Have students participate in these activities to reinforce and support an understanding that the weather is a combination of different factors and is constantly changing.
- You can present these activities before or after viewing the video.
Activity #1: Weather Investigators
Activity type: Outdoor Exploration
Activity time: Varies
- Clipboard for each student
Summary: Students become outdoor weather investigators as they find evidence of weather in the four factors of weather. They record and compare conditions.
Tell students they are going to become “weather investigators.” Explain that they will go outside and look carefully for evidence of the weather. Prompt students to look in the sky and on the ground for clues. They should use all their senses to find evidence; for example, they can listen to the leaves rustling or feel a rain drizzle.
- Take students outside when they first arrive at school (before they take their outdoor clothes off!) and again late in the afternoon.
- Each time, allow students to explore weather on their own or with a partner. Have them write or draw one or two things that show evidence of weather. If time is tight, you might want to record students’ findings as they dictate and/or take pictures. They can use them as a reference to record their findings during art, recess, or another designated time.
- Post the drawings on one wall in two rows, with the morning recordings on top and the afternoon recordings below. Have students share and compare their findings. You might ask:
- Can you describe the morning weather? The afternoon weather?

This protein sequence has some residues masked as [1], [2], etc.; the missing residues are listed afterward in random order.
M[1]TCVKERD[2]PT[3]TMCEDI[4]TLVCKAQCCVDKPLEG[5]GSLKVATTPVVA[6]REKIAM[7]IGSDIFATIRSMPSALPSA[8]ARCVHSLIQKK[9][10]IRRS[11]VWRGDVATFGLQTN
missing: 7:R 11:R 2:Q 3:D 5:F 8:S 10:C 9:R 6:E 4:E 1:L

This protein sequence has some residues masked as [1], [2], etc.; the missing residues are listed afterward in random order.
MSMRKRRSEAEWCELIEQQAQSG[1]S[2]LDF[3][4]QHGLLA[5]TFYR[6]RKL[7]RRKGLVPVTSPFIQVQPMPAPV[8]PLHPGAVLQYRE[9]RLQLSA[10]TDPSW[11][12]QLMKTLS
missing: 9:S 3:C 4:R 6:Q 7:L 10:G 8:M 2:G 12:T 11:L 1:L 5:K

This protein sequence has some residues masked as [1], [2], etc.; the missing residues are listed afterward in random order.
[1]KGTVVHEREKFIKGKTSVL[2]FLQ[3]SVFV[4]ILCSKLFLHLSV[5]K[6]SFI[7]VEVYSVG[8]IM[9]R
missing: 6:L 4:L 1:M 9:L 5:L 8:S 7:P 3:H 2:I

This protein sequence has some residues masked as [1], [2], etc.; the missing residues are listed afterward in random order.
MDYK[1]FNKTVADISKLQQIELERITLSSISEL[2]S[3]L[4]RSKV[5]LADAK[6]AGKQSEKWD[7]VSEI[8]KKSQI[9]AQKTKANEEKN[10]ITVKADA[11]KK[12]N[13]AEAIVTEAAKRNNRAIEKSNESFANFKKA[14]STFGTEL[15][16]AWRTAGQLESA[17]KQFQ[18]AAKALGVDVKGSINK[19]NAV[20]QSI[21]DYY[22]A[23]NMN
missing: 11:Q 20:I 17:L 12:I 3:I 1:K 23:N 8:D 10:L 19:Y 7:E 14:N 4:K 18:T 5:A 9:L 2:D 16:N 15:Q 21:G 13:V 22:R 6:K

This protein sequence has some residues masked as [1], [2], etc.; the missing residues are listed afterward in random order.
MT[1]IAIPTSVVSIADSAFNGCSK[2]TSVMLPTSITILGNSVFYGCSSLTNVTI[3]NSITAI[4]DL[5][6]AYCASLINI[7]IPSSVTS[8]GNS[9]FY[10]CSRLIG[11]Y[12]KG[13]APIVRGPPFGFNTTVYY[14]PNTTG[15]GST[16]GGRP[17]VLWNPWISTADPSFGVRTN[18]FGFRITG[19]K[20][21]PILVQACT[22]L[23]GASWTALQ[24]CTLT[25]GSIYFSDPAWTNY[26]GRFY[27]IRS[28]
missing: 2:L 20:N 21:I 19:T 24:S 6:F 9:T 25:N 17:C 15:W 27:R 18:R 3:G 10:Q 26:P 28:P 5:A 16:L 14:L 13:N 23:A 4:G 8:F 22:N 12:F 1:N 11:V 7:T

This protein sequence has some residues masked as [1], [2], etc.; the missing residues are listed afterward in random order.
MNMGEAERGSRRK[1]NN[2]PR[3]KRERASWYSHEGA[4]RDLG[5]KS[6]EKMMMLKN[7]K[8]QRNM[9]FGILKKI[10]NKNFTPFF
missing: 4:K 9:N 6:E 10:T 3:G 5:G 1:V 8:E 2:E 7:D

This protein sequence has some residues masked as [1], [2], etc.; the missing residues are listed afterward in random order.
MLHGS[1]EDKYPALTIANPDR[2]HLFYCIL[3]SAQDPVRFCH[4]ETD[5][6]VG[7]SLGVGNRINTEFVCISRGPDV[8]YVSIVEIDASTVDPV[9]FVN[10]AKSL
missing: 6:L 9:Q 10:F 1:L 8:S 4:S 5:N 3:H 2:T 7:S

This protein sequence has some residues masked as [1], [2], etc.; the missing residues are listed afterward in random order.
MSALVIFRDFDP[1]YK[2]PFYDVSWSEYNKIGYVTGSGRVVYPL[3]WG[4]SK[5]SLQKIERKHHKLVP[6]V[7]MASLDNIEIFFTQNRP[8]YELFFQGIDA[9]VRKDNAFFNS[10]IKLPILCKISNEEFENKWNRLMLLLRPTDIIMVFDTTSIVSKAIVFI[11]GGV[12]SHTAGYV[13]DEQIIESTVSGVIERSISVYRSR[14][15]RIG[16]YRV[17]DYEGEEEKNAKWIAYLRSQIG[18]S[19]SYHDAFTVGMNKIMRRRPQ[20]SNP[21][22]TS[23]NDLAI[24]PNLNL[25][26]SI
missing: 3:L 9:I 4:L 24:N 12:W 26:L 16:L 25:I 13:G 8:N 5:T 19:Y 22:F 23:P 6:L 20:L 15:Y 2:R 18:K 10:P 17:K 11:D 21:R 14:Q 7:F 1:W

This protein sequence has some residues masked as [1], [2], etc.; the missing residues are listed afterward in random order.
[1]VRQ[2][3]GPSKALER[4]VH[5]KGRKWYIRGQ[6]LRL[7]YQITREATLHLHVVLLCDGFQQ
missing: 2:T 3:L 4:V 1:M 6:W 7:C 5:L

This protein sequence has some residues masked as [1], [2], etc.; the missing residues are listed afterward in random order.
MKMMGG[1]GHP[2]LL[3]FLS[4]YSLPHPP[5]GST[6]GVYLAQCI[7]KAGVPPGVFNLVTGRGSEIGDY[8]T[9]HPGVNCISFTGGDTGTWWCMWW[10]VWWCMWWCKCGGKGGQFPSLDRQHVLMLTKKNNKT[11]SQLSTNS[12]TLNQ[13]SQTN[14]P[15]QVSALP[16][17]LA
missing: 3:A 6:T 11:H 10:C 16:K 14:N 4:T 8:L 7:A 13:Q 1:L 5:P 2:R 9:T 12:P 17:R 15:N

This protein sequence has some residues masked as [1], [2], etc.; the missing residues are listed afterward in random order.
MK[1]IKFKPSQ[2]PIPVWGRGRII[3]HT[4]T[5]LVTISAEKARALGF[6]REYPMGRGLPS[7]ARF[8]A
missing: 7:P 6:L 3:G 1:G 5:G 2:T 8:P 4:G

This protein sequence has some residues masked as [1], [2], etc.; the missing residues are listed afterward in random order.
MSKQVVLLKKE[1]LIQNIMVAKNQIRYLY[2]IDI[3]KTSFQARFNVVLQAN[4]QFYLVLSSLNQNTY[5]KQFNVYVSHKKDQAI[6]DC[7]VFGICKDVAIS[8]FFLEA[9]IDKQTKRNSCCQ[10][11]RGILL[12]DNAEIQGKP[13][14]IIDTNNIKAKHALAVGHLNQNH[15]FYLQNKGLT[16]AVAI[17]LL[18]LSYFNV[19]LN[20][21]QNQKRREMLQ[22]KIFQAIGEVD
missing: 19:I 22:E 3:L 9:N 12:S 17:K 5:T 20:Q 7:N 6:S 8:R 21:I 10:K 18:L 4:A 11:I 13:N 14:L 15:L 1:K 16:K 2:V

- How are they different?
- What evidence do you see in the morning that you did not see in the afternoon?
Activity #2: Rainstorm Role Play
Activity type: Indoor Exploration
Activity time: Varies
- Clothes to wear in the rain
- Largesheet of chart paper
- Weather books
Summary: Students act out experiencing a rainstorm.
Preparation: Set up a Weather Station area in your class that includes weather clothes, books, and writing/drawing materials.
Tell students that even though they might be stuck inside during a rainstorm, they can still have fun learning about weather. Ask volunteers to tell about an experience they had in a rainstorm.
- Then have students close their eyes and quietly imagine they are in the middle of a rainstorm. You might explain that sometimes it is easier to think really hard about something when you close your eyes so you don’t get distracted by things around you. Students who are uncomfortable closing their eyes can carry out the activity with their eyes open. You can also turn off the lights to remind students of the darkness of the storm and of how places and people are often quiet during a storm.
- Softly encourage students to imagine what the rainstorm feels like, sounds like, smells like, and even tastes like! After a few minutes, ask students to open their eyes and describe what their indoor storm experience was like. Record ideas on chart paper.
- Divide students into small groups and have each group act out a rainstorm experience. Review the ideas on the chart with groups if they get stuck for ideas. Encourage groups to:
- Dress to go out in the storm
- Re-create the sound of the storm
- Create pictures to show evidence
- Narrate a description of the storm
- Allow groups to perform their indoor storm experiences for one another.
- TIP: You may want to take pictures of students’ performances and display them in the Weather Station.